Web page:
The Five-Year Look Back, pertains to an application for Medicaid. Medicaid is a Federal program that is administered by the individual states. Its purpose is to pay the medical bills of the indigent. Medicaid also pays for nursing home care when an elder has less than $2,000.00. Medicare does not pay for nursing home care.
Medicaid and the Five-Year Look Back
When one applies for Medicaid benefits, Medicaid will look at all financial records from the prior five years. All of the bank statements, investment account statements, real estate sale information, and the like will be reviewed. This is called the “Five-Year Look Back”. Medicaid will examine these documents and transactions to determine if any assets were gifted to others, for the purpose of deliberately impoverishing the elder to qualify for benefits. Some county social service offices will review everything over $500.00, others everything over $1,000.00. If it appears that gifts were made, the applicant will be penalized.
What This Might Mean to You
Many times, children will ask a parent to transfer the house into their names, so that “the State doesn’t take it”. Aside from a capital gains issue, if this transfer is made within the five-year look back, the parent will be denied benefits for many months, maybe years. And, by the way, the State never “takes” the house.
Another issue is the current $14,000.00 gift tax exclusion. One can gift up to $14,000.00 to as many people as they wish, during the calendar year, and not have to file a federal gift tax return. While this is true for purposes of the gift tax, it does not mean that an elder facing nursing home care can make these gifts during the five year look-back period and then claim poverty. The elder will be disqualified from benefits for some period of months.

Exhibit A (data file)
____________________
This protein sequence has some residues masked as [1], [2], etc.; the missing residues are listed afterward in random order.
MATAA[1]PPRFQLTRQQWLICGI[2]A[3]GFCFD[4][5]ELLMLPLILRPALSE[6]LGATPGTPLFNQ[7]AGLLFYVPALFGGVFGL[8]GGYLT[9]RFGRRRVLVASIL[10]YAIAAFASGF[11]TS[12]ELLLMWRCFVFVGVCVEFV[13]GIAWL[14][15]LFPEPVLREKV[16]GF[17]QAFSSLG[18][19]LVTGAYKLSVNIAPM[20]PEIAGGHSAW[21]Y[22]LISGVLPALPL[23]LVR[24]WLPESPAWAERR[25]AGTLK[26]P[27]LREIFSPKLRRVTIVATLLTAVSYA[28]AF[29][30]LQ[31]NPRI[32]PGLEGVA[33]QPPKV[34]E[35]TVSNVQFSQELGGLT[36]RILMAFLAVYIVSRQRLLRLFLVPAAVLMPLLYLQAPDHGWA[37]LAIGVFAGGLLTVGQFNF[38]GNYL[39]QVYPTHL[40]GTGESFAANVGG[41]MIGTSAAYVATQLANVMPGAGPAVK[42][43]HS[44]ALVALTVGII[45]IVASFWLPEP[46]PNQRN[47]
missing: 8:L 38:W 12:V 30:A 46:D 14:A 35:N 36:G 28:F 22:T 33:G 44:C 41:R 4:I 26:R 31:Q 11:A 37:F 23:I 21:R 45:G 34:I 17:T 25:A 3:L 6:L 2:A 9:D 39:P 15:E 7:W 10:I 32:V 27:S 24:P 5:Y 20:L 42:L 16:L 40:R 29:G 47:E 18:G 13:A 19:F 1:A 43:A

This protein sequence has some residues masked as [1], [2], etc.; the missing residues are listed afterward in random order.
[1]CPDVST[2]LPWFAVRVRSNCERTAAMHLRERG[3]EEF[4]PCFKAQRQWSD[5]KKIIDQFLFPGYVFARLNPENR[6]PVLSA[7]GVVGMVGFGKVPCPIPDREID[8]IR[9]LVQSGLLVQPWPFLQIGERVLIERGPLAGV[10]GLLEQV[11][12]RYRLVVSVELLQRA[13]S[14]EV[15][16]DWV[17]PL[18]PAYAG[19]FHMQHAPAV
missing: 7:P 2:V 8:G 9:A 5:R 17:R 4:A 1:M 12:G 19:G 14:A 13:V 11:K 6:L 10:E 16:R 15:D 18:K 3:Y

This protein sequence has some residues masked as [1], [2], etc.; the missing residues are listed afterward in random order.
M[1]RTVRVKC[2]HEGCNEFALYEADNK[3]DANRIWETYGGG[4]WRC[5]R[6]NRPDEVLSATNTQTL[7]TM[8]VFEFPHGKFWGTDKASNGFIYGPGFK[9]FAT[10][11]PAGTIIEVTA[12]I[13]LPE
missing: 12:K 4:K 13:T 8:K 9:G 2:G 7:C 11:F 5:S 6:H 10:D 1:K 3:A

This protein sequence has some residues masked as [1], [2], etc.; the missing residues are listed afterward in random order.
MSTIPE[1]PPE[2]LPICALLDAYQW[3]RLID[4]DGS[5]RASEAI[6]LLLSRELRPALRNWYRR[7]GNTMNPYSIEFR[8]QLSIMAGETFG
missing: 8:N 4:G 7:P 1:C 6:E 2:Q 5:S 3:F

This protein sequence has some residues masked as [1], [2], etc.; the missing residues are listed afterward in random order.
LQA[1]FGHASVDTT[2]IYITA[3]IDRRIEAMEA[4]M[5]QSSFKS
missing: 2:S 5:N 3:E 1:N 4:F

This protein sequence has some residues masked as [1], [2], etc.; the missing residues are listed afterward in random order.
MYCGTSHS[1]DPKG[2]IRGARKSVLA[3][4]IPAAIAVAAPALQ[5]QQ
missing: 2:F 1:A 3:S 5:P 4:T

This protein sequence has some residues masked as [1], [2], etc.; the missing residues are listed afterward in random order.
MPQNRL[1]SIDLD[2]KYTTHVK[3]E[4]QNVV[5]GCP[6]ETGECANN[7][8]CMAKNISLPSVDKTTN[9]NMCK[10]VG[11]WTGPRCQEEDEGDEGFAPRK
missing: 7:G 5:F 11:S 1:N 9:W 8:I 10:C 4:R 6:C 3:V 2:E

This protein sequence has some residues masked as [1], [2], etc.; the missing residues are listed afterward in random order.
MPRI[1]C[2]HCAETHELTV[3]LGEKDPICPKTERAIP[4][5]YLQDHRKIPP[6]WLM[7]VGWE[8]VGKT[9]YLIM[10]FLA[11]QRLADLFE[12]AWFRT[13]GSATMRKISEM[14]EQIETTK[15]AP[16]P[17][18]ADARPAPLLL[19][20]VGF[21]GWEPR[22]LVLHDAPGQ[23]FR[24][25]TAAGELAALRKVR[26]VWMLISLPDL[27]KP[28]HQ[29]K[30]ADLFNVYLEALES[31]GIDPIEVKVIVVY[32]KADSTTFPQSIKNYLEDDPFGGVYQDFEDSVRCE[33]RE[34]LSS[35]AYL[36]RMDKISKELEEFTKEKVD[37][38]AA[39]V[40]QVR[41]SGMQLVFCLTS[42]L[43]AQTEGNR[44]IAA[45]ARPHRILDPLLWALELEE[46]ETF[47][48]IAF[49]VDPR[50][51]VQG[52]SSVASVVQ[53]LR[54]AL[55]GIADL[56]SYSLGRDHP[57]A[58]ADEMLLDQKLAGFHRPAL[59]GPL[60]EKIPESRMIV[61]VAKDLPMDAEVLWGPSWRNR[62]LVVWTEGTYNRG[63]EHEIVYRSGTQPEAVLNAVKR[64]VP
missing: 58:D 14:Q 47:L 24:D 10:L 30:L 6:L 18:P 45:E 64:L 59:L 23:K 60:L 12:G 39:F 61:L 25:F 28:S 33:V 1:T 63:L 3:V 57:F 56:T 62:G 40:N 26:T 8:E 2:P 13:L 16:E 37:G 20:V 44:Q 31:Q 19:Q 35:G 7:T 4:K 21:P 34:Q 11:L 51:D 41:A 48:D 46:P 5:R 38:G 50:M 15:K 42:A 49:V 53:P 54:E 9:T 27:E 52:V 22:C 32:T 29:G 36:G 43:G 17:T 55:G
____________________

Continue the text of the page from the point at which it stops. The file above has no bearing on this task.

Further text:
Once the Medicaid office determines the total amount of improper transfers, it will divide the total by the Penalty Divisor. The Divisor changes from year to year. It is supposed to represent the average cost of nursing home care in the state. In 2017, the Divisor is $423.95 per day, or $12,895.15 per month. By this formula, Medicaid will determine the number of penalty months. The penalty will begin when the elder is otherwise eligible for Medicaid, and it will run for the number of months determined. During this time, the elder has no money to pay for his or her care, and other sources, such as the family members who received the gifts, will have to pay. If this does not happen, someone may need to take the elder home and provide care or apply for a hardship waiver under appropriate circumstances. This is the importance of the five-year look back period.
There are some transfers permitted by Medicaid during the five-year look back period. But these permitted transfers are few and are very fact and time sensitive. In order to properly make these transfers, you will need the help of a qualified elder law attorney. Shanahan & Voigt has been meeting with clients and walking them through the Medicaid minefield for decades. If you have an elder who has nursing home care in their future, it is important that you meet with us as soon as possible.